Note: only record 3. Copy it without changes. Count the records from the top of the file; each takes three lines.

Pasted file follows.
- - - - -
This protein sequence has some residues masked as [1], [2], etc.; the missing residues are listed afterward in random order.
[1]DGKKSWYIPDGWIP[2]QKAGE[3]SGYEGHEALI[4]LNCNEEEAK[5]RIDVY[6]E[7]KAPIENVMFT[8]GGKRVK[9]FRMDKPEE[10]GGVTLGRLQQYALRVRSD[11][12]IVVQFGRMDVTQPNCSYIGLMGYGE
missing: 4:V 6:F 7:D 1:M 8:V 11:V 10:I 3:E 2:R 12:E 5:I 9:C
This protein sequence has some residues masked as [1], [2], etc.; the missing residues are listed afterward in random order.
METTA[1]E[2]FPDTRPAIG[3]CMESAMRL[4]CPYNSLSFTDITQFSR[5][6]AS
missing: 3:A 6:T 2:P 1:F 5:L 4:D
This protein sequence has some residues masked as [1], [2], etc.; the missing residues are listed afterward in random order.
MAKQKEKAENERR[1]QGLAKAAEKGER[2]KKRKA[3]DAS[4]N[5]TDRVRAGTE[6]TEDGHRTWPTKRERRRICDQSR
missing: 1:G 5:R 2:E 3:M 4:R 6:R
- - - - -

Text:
This protein sequence has some residues masked as [1], [2], etc.; the missing residues are listed afterward in random order.
MAKQKEKAENERR[1]QGLAKAAEKGER[2]KKRKA[3]DAS[4]N[5]TDRVRAGTE[6]TEDGHRTWPTKRERRRICDQSR
missing: 1:G 5:R 2:E 3:M 4:R 6:R